Fonds LA.SC171 - Elizabeth Chitty fonds

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Reference code



Elizabeth Chitty fonds


  • 1975-2021 (Creation)

Level of description


Extent and medium

88 cm of textual records
1563 photographs : 962 slides ; 306 prints ; 209 negatives ; 30 contact sheets ; 26 polaroids
237 photographs (jpg)
38 posters
9 technical drawings
4 objects
3 drawing
1 collage
2 audio discs (25 min.)

Context area

Name of creator


Biographical history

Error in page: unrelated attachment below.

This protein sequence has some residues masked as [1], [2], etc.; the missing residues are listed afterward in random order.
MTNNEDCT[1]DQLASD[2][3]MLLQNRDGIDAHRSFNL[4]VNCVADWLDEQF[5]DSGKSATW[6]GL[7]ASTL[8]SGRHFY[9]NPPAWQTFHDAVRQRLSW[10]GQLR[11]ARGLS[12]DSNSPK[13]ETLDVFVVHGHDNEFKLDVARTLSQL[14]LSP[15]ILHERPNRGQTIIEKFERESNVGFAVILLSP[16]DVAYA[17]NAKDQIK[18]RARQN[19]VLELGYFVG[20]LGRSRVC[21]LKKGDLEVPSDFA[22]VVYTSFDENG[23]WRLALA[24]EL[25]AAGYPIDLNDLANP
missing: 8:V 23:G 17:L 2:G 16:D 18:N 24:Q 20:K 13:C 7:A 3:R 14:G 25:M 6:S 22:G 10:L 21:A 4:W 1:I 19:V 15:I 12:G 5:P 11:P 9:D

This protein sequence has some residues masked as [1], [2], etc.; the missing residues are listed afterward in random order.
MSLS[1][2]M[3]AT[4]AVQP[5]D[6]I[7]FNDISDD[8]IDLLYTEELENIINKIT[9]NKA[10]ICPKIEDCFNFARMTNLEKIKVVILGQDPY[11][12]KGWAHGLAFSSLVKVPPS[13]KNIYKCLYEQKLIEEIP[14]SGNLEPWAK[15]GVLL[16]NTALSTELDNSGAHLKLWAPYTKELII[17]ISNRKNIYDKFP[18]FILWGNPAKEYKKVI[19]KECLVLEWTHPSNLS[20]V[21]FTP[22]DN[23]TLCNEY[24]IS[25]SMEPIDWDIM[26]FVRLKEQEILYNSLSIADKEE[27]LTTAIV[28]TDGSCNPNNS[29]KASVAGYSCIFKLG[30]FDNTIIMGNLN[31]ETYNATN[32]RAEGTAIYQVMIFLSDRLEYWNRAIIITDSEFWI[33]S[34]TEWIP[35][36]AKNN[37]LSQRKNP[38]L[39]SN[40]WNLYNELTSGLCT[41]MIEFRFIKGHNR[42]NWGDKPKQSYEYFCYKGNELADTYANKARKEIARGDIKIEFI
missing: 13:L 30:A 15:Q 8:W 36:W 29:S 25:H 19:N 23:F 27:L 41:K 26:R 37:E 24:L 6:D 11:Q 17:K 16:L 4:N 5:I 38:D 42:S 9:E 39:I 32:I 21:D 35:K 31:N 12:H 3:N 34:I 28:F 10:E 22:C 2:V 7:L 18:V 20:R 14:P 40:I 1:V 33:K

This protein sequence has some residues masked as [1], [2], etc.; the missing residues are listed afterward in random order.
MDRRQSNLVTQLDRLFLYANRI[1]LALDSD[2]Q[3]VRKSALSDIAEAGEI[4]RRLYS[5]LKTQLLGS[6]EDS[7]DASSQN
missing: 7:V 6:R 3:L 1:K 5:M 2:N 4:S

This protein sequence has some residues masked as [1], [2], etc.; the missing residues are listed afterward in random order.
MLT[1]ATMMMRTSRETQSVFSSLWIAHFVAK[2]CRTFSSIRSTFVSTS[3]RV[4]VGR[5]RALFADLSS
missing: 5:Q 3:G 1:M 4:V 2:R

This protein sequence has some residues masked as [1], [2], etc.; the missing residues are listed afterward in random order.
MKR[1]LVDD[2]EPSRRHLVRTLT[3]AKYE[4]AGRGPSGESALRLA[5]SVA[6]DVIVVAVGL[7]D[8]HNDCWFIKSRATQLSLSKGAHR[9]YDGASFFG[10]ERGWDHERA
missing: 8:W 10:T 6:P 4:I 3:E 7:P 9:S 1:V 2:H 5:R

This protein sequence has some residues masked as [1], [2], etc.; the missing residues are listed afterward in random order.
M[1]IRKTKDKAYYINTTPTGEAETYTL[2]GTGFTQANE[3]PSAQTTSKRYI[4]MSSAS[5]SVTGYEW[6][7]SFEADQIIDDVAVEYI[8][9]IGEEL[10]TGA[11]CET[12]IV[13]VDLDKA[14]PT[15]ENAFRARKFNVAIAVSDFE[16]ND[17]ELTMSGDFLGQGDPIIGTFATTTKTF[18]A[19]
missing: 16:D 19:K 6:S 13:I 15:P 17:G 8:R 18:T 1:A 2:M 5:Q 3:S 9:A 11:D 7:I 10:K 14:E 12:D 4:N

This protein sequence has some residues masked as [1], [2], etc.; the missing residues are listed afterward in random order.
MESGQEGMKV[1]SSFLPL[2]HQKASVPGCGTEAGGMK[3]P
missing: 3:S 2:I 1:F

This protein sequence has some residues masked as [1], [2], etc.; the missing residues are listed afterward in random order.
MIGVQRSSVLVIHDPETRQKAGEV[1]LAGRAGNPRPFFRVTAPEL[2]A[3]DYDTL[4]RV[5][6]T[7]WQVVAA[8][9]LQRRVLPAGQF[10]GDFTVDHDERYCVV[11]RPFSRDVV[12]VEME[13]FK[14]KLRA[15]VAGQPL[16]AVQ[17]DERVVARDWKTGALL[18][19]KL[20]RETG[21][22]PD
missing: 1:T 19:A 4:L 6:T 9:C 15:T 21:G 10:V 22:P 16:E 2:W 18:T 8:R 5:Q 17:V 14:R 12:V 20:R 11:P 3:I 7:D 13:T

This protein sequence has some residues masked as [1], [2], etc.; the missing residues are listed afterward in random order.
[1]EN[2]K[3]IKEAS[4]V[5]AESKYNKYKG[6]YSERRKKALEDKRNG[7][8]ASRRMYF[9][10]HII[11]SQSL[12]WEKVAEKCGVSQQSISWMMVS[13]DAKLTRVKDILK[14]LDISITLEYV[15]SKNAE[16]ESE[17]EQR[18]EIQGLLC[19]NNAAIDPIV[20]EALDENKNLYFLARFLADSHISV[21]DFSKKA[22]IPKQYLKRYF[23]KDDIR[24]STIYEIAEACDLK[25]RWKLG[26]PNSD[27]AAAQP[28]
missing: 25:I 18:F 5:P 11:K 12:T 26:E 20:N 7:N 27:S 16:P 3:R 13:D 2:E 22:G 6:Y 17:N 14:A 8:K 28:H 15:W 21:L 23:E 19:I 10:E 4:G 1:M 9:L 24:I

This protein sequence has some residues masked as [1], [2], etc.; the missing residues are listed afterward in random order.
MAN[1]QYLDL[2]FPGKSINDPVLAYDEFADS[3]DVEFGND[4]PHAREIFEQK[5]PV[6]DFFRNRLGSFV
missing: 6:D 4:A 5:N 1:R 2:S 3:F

Elizabeth Chitty (1953-) is an interdisciplinary artist with a focus on performance, installation, video, sound, photography, and dance. She was born in St. Catharines, Ontario and completed an Honours B.A. in Fine Art, Modern Dance Major at York University in 1975. During her early career in the late 70s and early 80s, she quickly became a central figure in the Toronto and Vancouver performance art and New Dance scenes and was associated with artist-run centres 15 Dance Lab, A Space, and Art Metropole. Works created during this period, such as Mover (1975), Drop (1976), and Lap (1977) expanded the vocabulary of dance to explore force and linear movement, often to the point of emotional risk and violence. Using the movement of digital images, sound, and the body, Chitty addressed themes of information technology, media deconstruction, the grammar and syntax of performance, and feminism's relationship with sexual agency. She also experimented with video, producing single-channel video artworks (Telling Tales [1979]) as well as incorporating the use of both closed circuit and pre-recorded video in her performance works (History, Colour TV & You [1981]). In the late 80s she shifted her focus from staged, interdisciplinary solo performances to the creation of large-scale multimedia spectacles such as Moral/Passion (1985) and landscape-based installations such as Lake (1990). Inspired by her own Buddhist practice, many of her works have explored the relationship between the body and consciousness to question how we perceive the world, our thoughts, and emotions (Nature of the Body [1996]). In 1988, Chitty moved back to the Niagara Peninsula, where she has resided ever since. At this time, she began her long-standing involvement with Indigenous communities in the region and assisted with the development of the local community justice program, Winds of Change Women’s Drum Group. The community-based strategies and walking projects that have appeared in Chitty's artistic works since the 90s (Progress of the Body [1997], Earth's Flesh [2003], Daylighting [2016], Confluence Field Trips [2016], The Grass is Still Green [2017]) are a reflection of her reconciliatory work, as she considers water and its management, concepts of governance and ownership of public space, traditional territory, embodied knowledge, displacement, and historical and contemporary marginalized space and narratives.